Then I get to the popcorn machine. I looked at the list of volunteers that day and it said, “Stacey M” and me, so I decided to wait for Stacey, because I’d never done that before and I had no idea how to even start the popcorn machine…much less actually make the popcorn.

I hadn’t been at the machine more than three minutes before the PTO chairperson approached and told me…something. I ask how to work it and she mumbled with a few things. I explained I’m deaf; she mumbled even more. Not to mention that, while she gabbed, she’s also repositioned things and got things ready (I’m assuming). Then she looked up, smiled, and patted me on the back as she walked away.

What should I have done? I knew even less after she left than I did before she showed up in the first place. I played with a few doohickeys to see if any of them would create power and allow the machine to become THE POPCORN MASTER. Yeah, yeah, it’s supposed to be “MAKER,” but I like “MASTER” better. It makes me feel tall. Don’t ask.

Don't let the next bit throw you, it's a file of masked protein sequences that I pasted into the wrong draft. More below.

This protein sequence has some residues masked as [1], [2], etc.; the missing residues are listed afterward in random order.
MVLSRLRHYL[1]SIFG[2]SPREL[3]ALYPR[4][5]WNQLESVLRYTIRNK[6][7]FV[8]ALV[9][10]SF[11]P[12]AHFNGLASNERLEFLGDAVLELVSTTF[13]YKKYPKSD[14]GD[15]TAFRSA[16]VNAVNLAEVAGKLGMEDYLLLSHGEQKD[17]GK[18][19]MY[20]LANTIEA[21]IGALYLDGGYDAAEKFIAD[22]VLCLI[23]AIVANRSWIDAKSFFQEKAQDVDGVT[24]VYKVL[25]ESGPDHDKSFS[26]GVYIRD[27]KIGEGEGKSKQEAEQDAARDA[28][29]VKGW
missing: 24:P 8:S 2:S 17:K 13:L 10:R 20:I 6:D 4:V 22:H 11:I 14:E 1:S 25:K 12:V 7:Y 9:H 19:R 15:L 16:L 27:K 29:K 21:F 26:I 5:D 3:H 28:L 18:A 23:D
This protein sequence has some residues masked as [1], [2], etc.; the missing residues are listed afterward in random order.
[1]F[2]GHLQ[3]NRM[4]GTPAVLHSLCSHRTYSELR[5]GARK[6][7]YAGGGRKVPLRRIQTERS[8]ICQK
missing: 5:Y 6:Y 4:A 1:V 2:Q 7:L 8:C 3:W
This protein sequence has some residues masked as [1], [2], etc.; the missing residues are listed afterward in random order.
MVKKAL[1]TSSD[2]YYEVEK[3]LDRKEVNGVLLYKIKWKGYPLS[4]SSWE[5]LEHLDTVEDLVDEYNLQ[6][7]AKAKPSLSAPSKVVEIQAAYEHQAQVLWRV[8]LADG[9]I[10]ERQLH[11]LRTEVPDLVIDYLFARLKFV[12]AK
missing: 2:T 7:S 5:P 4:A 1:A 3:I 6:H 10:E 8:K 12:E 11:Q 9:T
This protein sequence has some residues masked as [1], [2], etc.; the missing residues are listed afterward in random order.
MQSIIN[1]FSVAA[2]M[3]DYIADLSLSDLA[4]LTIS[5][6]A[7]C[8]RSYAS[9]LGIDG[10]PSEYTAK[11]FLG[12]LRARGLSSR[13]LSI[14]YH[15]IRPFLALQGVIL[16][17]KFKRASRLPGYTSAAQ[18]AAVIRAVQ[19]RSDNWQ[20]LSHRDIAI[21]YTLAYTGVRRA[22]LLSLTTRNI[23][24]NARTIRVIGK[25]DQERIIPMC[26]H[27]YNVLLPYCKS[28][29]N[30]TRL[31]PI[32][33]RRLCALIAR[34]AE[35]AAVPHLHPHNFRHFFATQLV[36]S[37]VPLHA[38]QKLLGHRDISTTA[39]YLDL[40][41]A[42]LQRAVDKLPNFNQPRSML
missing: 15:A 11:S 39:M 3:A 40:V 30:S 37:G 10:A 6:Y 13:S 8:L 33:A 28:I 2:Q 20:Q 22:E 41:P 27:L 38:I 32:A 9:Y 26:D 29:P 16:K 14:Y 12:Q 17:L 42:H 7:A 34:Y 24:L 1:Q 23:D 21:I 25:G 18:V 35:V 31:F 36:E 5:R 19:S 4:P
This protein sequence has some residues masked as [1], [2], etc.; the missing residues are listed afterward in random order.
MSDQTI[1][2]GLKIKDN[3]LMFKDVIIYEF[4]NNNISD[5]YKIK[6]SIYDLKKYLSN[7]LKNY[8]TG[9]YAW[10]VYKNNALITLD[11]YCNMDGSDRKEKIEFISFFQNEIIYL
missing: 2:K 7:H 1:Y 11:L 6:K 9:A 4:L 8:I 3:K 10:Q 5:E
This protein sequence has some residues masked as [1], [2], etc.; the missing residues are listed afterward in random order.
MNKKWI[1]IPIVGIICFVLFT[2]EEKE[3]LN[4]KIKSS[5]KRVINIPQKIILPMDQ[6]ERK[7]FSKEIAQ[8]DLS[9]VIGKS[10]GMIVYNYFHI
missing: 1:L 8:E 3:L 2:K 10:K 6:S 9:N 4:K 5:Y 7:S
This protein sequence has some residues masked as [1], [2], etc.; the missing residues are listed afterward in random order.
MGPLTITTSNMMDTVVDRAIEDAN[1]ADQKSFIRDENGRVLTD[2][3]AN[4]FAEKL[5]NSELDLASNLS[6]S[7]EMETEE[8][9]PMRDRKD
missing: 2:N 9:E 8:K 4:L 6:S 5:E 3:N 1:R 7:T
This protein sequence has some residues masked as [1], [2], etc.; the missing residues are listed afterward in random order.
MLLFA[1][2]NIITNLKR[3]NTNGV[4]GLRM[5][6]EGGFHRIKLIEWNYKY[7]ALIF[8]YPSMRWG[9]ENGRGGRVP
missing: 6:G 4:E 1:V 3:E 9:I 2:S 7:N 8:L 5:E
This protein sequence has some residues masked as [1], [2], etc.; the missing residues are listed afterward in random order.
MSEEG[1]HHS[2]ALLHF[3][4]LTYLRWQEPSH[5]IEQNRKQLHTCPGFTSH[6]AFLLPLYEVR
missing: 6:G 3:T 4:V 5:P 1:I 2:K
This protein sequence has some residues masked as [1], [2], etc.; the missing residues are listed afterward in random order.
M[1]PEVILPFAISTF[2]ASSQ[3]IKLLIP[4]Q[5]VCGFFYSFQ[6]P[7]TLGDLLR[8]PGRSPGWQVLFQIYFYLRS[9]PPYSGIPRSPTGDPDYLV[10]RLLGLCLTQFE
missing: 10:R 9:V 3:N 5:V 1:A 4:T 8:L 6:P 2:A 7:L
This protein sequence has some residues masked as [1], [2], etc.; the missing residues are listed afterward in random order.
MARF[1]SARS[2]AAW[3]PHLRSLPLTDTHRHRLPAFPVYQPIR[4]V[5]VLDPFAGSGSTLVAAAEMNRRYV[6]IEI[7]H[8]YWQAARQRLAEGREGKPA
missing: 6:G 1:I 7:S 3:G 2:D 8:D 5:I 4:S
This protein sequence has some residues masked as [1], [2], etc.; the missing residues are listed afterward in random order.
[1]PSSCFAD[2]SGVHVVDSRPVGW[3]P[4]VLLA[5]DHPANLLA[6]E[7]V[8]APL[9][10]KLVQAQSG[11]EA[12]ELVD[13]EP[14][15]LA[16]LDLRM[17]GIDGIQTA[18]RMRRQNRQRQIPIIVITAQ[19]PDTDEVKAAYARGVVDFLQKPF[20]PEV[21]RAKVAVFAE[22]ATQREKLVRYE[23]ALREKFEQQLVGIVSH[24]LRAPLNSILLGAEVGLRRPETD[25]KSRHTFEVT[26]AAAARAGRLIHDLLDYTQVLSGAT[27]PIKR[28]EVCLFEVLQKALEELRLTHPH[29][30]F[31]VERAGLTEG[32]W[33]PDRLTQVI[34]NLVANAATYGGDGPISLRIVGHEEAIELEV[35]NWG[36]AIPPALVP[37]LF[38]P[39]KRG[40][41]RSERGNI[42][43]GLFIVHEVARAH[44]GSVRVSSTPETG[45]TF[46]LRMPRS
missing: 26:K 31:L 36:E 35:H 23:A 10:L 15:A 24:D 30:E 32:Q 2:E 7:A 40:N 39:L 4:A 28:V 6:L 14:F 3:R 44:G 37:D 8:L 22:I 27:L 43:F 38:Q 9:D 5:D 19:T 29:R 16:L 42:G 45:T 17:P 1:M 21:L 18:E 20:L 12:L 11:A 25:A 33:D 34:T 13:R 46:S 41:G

The fact of the matter is I’d been standing there for a half hour with no idea what to do. Then, behold, Stacey M. showed up. She was babbling and smiling and, I’m guess apologizing for being late. She flips the switch and the MASTER comes to life. Hallelujah!

But as we stood there, filling up bags, Stacey starts to make small talk. Oy vey! Small talk is not my forte. I mean, I can’t hear a thing. They only reason I knew she was talking was because he lips were flapping and she kept giggling at something only she thought funny.

That’s one thing in my life I wish I had – the ability to make small talk with hearing people. If I can even get someone to talk/write for me. It happens very seldomly though.  Actually, it never happens. If someone doesn’t know I’m deaf and starts talking and I let them know, they usually walk away (in my opinion, because they felt uncomfortable or embarrassed by our different languages).